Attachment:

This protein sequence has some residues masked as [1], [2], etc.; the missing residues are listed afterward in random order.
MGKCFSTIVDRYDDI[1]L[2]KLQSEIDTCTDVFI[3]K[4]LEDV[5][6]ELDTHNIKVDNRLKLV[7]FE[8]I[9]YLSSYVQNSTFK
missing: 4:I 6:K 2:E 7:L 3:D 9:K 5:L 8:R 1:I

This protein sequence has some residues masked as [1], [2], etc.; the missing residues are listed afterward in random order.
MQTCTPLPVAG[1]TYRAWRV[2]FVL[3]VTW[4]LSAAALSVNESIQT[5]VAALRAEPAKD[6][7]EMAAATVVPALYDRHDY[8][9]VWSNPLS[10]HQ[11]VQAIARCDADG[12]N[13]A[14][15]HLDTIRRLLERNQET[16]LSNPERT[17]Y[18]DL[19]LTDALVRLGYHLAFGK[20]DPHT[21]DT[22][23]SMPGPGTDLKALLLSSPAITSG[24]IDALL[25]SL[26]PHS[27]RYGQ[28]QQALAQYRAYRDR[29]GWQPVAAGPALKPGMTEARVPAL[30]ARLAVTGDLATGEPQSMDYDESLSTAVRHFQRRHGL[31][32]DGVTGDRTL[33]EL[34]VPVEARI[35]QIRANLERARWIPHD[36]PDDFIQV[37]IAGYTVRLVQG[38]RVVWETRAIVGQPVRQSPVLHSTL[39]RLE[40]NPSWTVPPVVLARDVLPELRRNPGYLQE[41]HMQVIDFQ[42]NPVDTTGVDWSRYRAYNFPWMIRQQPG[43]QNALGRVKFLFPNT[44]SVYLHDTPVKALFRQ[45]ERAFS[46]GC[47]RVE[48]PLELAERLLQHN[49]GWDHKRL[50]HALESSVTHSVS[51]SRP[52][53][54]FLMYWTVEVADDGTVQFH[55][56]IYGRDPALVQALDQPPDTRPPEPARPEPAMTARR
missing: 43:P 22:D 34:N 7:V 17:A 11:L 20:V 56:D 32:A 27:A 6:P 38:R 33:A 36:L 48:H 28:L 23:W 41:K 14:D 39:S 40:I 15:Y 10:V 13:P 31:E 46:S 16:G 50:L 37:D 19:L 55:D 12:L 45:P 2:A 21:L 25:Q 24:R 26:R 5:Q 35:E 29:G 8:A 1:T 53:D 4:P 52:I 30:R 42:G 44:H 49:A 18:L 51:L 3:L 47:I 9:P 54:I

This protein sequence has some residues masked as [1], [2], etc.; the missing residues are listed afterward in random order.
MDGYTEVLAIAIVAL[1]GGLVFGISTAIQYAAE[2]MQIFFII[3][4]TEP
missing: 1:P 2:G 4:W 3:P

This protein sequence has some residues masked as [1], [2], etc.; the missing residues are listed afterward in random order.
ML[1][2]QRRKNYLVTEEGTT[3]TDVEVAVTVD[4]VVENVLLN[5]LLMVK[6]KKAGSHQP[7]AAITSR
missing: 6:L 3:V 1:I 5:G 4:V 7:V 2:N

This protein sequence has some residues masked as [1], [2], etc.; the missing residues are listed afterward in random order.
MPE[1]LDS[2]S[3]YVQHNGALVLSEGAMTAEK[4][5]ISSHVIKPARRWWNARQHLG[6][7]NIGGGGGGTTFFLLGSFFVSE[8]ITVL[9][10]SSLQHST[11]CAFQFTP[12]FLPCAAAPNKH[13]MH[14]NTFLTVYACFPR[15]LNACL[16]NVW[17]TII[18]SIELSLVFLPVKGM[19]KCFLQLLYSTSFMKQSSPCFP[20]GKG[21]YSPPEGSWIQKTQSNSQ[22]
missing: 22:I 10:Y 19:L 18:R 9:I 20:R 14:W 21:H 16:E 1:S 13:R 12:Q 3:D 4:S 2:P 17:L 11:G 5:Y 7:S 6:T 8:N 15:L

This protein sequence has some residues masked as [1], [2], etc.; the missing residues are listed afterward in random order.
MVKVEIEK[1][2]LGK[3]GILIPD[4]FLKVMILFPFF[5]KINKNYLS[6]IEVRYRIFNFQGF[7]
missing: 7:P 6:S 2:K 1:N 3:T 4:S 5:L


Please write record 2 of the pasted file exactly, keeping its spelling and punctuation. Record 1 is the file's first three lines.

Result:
This protein sequence has some residues masked as [1], [2], etc.; the missing residues are listed afterward in random order.
MQTCTPLPVAG[1]TYRAWRV[2]FVL[3]VTW[4]LSAAALSVNESIQT[5]VAALRAEPAKD[6][7]EMAAATVVPALYDRHDY[8][9]VWSNPLS[10]HQ[11]VQAIARCDADG[12]N[13]A[14][15]HLDTIRRLLERNQET[16]LSNPERT[17]Y[18]DL[19]LTDALVRLGYHLAFGK[20]DPHT[21]DT[22][23]SMPGPGTDLKALLLSSPAITSG[24]IDALL[25]SL[26]PHS[27]RYGQ[28]QQALAQYRAYRDR[29]GWQPVAAGPALKPGMTEARVPAL[30]ARLAVTGDLATGEPQSMDYDESLSTAVRHFQRRHGL[31][32]DGVTGDRTL[33]EL[34]VPVEARI[35]QIRANLERARWIPHD[36]PDDFIQV[37]IAGYTVRLVQG[38]RVVWETRAIVGQPVRQSPVLHSTL[39]RLE[40]NPSWTVPPVVLARDVLPELRRNPGYLQE[41]HMQVIDFQ[42]NPVDTTGVDWSRYRAYNFPWMIRQQPG[43]QNALGRVKFLFPNT[44]SVYLHDTPVKALFRQ[45]ERAFS[46]GC[47]RVE[48]PLELAERLLQHN[49]GWDHKRL[50]HALESSVTHSVS[51]SRP[52][53][54]FLMYWTVEVADDGTVQFH[55][56]IYGRDPALVQALDQPPDTRPPEPARPEPAMTARR
missing: 43:P 22:D 34:N 7:V 17:A 11:L 20:V 56:D 32:A 27:A 6:P 38:R 33:A 36:L 48:H 28:L 23:W 41:K 14:D 39:S 40:I 15:Y 10:V 13:P 31:E 46:S 16:G 50:L 37:D 19:L 55:D 12:L 45:P 2:A 21:L 25:Q 24:R 26:R 5:Q 35:E 29:G 8:A 1:T 53:D 4:P 52:I 30:R 42:G 44:H 49:A 18:L 51:L 3:L 47:I 9:P 54:I